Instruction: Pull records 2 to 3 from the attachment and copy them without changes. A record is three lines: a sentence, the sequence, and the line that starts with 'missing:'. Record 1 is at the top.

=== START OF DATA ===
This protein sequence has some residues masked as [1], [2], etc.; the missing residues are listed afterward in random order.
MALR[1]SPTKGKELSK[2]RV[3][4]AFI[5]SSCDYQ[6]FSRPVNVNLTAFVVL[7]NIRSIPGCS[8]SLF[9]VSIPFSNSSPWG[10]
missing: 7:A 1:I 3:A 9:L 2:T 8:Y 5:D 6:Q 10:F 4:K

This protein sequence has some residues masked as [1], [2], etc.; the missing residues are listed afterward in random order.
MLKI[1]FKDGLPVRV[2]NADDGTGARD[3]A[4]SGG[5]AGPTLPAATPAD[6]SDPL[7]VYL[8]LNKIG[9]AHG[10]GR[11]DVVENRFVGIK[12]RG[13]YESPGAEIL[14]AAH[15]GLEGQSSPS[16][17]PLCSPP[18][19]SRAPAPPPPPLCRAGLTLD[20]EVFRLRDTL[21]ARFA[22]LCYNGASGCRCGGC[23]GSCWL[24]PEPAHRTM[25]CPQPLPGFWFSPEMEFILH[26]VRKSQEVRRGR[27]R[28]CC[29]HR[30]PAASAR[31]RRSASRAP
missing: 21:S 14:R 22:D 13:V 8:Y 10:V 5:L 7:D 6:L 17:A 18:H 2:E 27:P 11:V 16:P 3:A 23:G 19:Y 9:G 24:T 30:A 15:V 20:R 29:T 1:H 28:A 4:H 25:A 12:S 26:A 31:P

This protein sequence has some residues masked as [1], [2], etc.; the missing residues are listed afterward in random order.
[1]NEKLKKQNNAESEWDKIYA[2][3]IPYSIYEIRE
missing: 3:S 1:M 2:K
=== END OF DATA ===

This protein sequence has some residues masked as [1], [2], etc.; the missing residues are listed afterward in random order.
MLKI[1]FKDGLPVRV[2]NADDGTGARD[3]A[4]SGG[5]AGPTLPAATPAD[6]SDPL[7]VYL[8]LNKIG[9]AHG[10]GR[11]DVVENRFVGIK[12]RG[13]YESPGAEIL[14]AAH[15]GLEGQSSPS[16][17]PLCSPP[18][19]SRAPAPPPPPLCRAGLTLD[20]EVFRLRDTL[21]ARFA[22]LCYNGASGCRCGGC[23]GSCWL[24]PEPAHRTM[25]CPQPLPGFWFSPEMEFILH[26]VRKSQEVRRGR[27]R[28]CC[29]HR[30]PAASAR[31]RRSASRAP
missing: 21:S 14:R 22:D 13:V 8:Y 10:V 5:L 7:D 6:L 17:A 18:H 2:E 27:P 11:V 16:P 3:A 23:G 19:Y 9:G 24:T 30:A 15:V 20:R 29:T 1:H 28:A 4:H 25:A 12:S 26:A 31:P

This protein sequence has some residues masked as [1], [2], etc.; the missing residues are listed afterward in random order.
[1]NEKLKKQNNAESEWDKIYA[2][3]IPYSIYEIRE
missing: 3:S 1:M 2:K